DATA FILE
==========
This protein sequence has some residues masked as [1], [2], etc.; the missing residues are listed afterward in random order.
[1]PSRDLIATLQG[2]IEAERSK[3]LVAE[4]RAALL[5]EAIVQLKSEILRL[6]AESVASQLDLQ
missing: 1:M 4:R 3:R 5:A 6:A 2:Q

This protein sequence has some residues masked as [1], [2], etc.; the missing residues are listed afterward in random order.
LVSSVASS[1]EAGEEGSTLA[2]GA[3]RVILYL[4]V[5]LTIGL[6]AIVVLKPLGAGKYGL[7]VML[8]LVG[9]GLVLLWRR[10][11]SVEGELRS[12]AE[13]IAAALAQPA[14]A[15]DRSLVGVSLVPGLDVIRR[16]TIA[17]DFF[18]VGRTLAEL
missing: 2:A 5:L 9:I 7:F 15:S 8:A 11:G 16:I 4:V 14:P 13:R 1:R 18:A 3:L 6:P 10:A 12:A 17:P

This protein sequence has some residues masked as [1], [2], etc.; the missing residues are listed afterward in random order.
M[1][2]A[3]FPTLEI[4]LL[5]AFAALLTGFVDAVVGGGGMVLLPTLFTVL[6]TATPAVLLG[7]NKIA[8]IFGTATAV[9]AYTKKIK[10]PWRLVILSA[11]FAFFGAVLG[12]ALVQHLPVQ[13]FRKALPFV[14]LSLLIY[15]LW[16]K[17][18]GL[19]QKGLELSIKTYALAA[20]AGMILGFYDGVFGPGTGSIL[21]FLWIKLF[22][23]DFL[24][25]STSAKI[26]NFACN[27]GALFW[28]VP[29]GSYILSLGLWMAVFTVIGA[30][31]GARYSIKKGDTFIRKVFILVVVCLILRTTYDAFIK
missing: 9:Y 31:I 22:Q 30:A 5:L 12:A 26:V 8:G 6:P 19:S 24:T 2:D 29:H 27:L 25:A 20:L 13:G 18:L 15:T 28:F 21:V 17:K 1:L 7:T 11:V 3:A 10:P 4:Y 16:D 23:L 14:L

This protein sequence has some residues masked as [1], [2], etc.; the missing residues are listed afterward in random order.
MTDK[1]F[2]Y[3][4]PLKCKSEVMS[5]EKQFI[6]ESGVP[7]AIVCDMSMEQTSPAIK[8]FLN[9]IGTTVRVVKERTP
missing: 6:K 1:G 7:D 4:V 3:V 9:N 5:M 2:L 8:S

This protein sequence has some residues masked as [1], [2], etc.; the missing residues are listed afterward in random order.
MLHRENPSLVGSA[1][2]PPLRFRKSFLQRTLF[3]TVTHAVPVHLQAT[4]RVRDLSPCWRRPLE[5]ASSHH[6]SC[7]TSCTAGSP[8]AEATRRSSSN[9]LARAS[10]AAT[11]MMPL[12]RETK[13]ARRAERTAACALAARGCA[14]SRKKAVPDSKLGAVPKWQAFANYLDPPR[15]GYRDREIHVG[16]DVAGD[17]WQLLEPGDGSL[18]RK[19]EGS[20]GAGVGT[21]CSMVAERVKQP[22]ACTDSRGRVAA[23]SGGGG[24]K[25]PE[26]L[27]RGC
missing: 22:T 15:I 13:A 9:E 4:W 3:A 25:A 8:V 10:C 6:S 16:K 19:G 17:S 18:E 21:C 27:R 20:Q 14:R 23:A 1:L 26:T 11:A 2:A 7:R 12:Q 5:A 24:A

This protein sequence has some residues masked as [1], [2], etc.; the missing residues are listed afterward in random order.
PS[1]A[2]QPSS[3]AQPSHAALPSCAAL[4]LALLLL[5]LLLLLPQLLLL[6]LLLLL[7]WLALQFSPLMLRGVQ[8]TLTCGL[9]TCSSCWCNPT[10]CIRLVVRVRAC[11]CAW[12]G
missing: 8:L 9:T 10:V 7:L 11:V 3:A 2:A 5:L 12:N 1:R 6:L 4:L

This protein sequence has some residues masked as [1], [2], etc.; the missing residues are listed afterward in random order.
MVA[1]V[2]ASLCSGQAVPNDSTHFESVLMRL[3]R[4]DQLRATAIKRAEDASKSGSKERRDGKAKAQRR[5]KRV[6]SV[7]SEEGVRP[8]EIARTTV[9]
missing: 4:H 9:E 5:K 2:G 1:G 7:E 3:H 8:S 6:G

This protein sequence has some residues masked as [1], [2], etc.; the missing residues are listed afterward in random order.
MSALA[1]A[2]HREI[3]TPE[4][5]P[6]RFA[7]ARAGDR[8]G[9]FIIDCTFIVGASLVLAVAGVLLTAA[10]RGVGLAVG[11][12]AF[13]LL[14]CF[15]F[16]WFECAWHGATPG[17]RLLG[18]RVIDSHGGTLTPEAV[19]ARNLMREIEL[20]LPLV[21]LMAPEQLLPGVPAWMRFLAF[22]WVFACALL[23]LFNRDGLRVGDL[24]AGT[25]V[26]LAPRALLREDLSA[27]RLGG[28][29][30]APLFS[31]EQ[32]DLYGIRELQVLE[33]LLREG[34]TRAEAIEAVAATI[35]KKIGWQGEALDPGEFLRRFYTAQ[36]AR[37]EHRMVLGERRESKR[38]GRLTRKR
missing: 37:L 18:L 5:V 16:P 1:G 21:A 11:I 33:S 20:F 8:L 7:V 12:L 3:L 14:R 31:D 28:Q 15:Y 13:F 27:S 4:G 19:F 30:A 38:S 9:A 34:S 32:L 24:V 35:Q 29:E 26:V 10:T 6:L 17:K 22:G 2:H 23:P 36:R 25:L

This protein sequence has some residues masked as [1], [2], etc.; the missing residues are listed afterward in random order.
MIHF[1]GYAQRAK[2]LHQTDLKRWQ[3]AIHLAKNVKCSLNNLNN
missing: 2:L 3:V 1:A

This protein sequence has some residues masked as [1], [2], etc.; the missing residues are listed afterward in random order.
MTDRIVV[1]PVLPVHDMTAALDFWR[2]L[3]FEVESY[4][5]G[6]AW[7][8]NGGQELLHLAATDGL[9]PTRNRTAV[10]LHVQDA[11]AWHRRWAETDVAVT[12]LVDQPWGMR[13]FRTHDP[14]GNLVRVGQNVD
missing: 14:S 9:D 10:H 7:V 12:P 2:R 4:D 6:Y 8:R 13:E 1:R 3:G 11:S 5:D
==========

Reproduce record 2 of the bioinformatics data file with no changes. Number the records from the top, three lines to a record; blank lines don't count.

This protein sequence has some residues masked as [1], [2], etc.; the missing residues are listed afterward in random order.
LVSSVASS[1]EAGEEGSTLA[2]GA[3]RVILYL[4]V[5]LTIGL[6]AIVVLKPLGAGKYGL[7]VML[8]LVG[9]GLVLLWRR[10][11]SVEGELRS[12]AE[13]IAAALAQPA[14]A[15]DRSLVGVSLVPGLDVIRR[16]TIA[17]DFF[18]VGRTLAEL
missing: 2:A 5:L 9:I 7:F 15:S 8:A 11:G 16:I 4:V 14:P 13:R 1:R 18:A 3:L 6:P 10:A 12:A 17:P